Brian Lemmen has been teaching high school mathematics for 31 years. He currently is teaching at Holland (MI) Christian High School, a six-year recipient of the Apple Distinguished Program Award. Brian received his BA degree in mathematics in 1983 from Calvin College and his MA from California State University at Fullerton in 1991. He has been involved with the Core-Plus Mathematics Project (CPMP) since 1996 when Holland Christian High School first adopted CPMP. This involvement included being a field-test teacher for the 2nd edition of Core-Plus Mathematics and a professional development facilitator for multi-day workshops for new adopters across the country. More recently, Brian was a field-test teacher for the NSF-funded Transition to College Mathematics and Statistics (TCMS) course. As a field-test teacher he has provided extensive input and feedback to the development of the CPMP-Tools and TCMS-Tools software. Most recently, Brian partnered with AJ Edson, a Ph.D. candidate at Western Michigan University, in testing a prototype deeply digital unit on Binomial Distributions and Statistical Inference.
Deeply Digital Curriculum for Deeply Digital Students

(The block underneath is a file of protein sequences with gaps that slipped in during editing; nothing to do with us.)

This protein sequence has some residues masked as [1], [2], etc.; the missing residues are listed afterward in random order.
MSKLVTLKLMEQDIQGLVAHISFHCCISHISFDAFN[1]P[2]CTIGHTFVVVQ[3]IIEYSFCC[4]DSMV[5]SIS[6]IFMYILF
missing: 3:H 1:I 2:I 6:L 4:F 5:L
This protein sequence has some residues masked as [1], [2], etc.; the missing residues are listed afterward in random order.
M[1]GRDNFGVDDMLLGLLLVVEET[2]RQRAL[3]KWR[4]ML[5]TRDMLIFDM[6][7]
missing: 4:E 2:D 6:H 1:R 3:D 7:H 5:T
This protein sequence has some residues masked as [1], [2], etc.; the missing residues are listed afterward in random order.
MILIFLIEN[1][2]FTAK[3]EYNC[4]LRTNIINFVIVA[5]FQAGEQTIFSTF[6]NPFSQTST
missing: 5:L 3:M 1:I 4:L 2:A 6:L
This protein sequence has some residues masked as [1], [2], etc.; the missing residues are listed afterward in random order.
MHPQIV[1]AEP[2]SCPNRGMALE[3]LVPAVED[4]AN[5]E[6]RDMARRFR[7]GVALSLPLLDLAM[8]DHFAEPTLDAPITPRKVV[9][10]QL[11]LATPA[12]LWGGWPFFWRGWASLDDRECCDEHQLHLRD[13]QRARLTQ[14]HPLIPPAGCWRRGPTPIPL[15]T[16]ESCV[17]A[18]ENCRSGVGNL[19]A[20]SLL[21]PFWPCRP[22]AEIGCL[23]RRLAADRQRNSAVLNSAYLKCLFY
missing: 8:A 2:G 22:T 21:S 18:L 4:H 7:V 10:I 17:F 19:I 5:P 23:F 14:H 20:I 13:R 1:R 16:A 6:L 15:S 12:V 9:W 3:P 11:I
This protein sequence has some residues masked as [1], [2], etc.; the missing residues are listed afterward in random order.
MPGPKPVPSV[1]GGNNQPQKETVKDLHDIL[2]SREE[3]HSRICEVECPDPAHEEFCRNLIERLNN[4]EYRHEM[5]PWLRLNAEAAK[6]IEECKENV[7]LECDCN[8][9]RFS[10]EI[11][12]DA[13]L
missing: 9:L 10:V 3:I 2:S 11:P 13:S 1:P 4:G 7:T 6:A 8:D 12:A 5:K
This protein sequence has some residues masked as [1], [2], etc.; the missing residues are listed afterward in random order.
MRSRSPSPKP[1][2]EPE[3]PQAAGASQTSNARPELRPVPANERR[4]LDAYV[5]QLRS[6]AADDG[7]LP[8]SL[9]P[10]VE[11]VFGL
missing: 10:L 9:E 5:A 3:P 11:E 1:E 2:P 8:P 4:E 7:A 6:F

As educators we dream of students collaborating on the solution of authentic mathematical problems and constructing viable arguments while critiquing those of others. Because students live in a technological world, we as educators need to meet students where they are. Using an evolving prototype of a deeply digital instructional unit I was able to do just that during the last two school years. As a panelist, I will elaborate some of the affordances of this set of digital materials. I will also discuss how this deeply digital unit affected what and how my students learned. Additionally, I will discuss how the experience affected my role as their teacher. Finally, I will share how implementation of the digital unit affected how my students and I interacted in and outside the classroom.